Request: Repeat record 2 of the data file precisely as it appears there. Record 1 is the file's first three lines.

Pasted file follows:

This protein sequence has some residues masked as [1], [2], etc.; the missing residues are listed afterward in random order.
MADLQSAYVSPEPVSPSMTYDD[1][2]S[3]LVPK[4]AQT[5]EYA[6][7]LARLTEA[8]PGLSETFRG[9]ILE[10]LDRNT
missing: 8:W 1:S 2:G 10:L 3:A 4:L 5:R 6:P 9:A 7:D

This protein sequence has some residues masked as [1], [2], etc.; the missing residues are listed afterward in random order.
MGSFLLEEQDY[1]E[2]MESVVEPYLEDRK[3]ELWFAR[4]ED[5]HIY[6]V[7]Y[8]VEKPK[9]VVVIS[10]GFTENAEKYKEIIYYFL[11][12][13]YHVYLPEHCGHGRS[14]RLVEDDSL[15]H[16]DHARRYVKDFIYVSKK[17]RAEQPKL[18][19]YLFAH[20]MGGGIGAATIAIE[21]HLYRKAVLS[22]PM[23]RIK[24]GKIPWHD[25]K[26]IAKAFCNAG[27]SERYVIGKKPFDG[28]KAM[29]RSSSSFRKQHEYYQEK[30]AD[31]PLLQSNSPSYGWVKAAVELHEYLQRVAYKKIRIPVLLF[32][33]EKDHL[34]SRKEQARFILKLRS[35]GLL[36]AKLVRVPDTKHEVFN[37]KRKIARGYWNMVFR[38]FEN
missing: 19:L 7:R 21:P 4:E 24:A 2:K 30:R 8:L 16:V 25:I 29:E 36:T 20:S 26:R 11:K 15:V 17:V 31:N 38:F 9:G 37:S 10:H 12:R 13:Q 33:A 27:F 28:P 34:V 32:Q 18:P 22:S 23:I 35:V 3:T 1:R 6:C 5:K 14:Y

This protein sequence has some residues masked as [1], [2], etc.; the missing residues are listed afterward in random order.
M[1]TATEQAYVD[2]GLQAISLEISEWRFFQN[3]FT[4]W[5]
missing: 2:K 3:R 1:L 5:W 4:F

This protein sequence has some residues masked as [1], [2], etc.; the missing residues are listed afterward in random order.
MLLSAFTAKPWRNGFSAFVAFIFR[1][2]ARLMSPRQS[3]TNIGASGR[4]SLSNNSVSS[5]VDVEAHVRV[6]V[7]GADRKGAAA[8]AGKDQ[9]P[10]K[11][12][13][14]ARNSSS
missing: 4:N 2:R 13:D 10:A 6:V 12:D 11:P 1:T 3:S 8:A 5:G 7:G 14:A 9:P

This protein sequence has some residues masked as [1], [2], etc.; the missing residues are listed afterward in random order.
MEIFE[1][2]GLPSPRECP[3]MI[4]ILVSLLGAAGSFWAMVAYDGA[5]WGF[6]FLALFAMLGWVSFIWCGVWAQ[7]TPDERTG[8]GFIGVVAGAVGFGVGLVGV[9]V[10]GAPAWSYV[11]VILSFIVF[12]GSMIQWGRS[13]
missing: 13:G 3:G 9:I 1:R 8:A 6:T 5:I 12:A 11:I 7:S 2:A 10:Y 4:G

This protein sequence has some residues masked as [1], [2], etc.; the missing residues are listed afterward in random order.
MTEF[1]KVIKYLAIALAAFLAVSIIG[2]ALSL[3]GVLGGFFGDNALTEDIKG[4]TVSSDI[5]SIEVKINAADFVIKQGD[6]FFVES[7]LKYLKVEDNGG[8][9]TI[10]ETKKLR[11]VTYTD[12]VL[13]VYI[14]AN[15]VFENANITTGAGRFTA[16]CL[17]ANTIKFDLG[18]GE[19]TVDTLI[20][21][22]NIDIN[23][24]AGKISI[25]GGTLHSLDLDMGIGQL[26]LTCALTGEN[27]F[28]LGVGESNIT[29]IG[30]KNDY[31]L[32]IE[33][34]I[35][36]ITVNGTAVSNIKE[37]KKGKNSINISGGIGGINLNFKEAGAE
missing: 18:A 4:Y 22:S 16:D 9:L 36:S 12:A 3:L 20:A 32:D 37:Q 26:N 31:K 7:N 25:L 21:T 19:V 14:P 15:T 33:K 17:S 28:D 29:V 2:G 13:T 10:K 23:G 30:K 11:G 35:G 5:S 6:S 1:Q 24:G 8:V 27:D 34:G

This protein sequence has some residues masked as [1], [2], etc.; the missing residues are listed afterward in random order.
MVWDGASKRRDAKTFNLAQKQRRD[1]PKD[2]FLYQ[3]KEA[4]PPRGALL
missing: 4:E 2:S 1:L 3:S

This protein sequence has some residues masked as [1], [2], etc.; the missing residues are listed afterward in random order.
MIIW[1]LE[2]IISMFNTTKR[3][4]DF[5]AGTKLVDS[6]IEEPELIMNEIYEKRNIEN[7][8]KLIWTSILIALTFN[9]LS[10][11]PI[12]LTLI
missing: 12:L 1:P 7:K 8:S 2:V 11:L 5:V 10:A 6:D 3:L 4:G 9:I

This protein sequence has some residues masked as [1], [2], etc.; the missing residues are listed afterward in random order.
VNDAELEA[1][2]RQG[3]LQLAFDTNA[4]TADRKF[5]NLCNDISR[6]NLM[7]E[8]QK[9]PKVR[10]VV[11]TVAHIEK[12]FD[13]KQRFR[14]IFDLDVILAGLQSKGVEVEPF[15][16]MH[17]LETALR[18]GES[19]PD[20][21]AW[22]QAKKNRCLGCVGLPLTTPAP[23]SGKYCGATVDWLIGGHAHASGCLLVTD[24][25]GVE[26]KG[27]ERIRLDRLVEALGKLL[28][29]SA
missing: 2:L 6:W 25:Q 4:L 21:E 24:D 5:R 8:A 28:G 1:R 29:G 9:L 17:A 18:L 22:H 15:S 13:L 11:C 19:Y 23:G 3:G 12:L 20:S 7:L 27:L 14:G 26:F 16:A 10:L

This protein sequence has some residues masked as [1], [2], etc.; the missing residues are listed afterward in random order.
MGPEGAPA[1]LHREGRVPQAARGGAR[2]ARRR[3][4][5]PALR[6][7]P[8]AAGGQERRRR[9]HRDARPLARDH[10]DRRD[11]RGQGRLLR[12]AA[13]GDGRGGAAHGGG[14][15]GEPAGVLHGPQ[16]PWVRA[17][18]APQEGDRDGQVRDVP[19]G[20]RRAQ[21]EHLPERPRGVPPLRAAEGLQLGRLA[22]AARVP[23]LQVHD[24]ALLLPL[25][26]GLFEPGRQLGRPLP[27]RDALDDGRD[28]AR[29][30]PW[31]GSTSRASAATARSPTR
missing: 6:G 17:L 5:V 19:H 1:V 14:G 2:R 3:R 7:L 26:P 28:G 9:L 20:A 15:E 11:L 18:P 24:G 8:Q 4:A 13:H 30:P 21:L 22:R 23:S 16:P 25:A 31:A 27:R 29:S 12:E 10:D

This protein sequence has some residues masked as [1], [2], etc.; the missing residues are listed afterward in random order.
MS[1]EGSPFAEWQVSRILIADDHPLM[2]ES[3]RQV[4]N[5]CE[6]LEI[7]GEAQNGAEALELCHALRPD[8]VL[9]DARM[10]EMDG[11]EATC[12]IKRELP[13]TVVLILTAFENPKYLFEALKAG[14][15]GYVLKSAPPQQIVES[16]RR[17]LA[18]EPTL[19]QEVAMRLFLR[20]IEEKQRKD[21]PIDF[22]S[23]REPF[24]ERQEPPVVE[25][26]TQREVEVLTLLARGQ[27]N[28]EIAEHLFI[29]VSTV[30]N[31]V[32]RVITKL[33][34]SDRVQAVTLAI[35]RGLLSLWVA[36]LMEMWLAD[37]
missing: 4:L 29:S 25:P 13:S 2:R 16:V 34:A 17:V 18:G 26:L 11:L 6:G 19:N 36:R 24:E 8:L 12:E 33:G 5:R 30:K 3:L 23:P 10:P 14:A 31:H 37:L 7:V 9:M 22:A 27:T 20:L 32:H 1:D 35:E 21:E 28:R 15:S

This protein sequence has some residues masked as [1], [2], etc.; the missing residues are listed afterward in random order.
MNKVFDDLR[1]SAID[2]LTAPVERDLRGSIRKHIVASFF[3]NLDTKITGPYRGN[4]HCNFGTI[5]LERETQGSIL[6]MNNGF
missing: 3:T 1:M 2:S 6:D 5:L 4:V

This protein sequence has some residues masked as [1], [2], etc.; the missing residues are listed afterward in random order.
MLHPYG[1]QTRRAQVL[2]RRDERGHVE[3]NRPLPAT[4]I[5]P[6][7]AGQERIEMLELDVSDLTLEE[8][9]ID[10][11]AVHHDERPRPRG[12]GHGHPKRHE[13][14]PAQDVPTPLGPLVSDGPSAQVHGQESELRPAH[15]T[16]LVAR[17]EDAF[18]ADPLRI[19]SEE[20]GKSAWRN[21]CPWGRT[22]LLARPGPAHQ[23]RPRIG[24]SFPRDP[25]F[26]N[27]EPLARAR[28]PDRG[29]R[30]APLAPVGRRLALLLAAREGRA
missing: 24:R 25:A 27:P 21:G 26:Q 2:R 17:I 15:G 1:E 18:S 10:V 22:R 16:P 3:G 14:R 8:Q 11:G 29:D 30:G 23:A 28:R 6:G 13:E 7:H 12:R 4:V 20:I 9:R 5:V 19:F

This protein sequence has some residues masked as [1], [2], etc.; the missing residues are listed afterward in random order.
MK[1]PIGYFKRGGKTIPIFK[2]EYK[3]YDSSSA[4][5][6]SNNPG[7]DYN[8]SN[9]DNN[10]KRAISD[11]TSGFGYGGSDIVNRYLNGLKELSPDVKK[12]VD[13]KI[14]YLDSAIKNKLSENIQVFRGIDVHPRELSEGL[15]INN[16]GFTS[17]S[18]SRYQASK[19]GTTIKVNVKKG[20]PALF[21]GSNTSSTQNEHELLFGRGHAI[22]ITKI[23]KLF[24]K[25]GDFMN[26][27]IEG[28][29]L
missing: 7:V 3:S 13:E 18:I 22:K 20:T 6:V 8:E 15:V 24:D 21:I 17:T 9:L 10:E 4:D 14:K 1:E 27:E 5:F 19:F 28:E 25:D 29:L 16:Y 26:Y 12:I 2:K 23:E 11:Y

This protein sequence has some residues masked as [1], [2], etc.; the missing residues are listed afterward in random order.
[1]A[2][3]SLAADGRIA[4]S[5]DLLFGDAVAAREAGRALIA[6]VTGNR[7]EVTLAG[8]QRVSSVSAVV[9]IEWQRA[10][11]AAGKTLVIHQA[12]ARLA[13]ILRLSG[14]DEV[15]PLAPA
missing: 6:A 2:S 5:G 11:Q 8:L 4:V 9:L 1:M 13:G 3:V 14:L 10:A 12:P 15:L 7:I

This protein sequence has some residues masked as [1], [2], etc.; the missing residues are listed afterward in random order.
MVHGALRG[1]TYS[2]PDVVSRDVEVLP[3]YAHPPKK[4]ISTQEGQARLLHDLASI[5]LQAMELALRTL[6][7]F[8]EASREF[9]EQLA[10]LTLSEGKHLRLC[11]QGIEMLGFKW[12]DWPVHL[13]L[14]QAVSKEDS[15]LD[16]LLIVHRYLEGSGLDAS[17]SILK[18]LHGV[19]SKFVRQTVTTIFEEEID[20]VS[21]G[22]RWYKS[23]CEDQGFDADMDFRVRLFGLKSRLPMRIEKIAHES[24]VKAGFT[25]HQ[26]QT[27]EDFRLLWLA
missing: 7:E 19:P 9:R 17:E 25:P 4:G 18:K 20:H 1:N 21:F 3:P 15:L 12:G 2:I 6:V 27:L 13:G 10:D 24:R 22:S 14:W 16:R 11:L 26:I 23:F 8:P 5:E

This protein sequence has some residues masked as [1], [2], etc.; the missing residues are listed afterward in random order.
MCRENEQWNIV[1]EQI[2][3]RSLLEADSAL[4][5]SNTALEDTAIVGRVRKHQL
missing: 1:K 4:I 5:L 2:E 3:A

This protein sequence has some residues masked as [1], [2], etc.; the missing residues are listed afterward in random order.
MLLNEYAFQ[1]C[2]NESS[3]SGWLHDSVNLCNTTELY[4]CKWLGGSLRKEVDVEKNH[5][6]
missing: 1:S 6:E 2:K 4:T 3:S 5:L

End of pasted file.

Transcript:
This protein sequence has some residues masked as [1], [2], etc.; the missing residues are listed afterward in random order.
MGSFLLEEQDY[1]E[2]MESVVEPYLEDRK[3]ELWFAR[4]ED[5]HIY[6]V[7]Y[8]VEKPK[9]VVVIS[10]GFTENAEKYKEIIYYFL[11][12][13]YHVYLPEHCGHGRS[14]RLVEDDSL[15]H[16]DHARRYVKDFIYVSKK[17]RAEQPKL[18][19]YLFAH[20]MGGGIGAATIAIE[21]HLYRKAVLS[22]PM[23]RIK[24]GKIPWHD[25]K[26]IAKAFCNAG[27]SERYVIGKKPFDG[28]KAM[29]RSSSSFRKQHEYYQEK[30]AD[31]PLLQSNSPSYGWVKAAVELHEYLQRVAYKKIRIPVLLF[32][33]EKDHL[34]SRKEQARFILKLRS[35]GLL[36]AKLVRVPDTKHEVFN[37]KRKIARGYWNMVFR[38]FEN
missing: 19:L 7:R 21:P 4:E 24:A 2:K 30:R 8:L 16:V 25:I 29:E 36:T 20:S 26:R 11:K 15:V 17:V 31:N 38:F 9:G 37:S 10:H 12:R 13:Q 33:A 27:F 28:P 34:V 32:Q 18:P 22:S 23:I 35:V 3:T 1:R 6:C 5:K 14:Y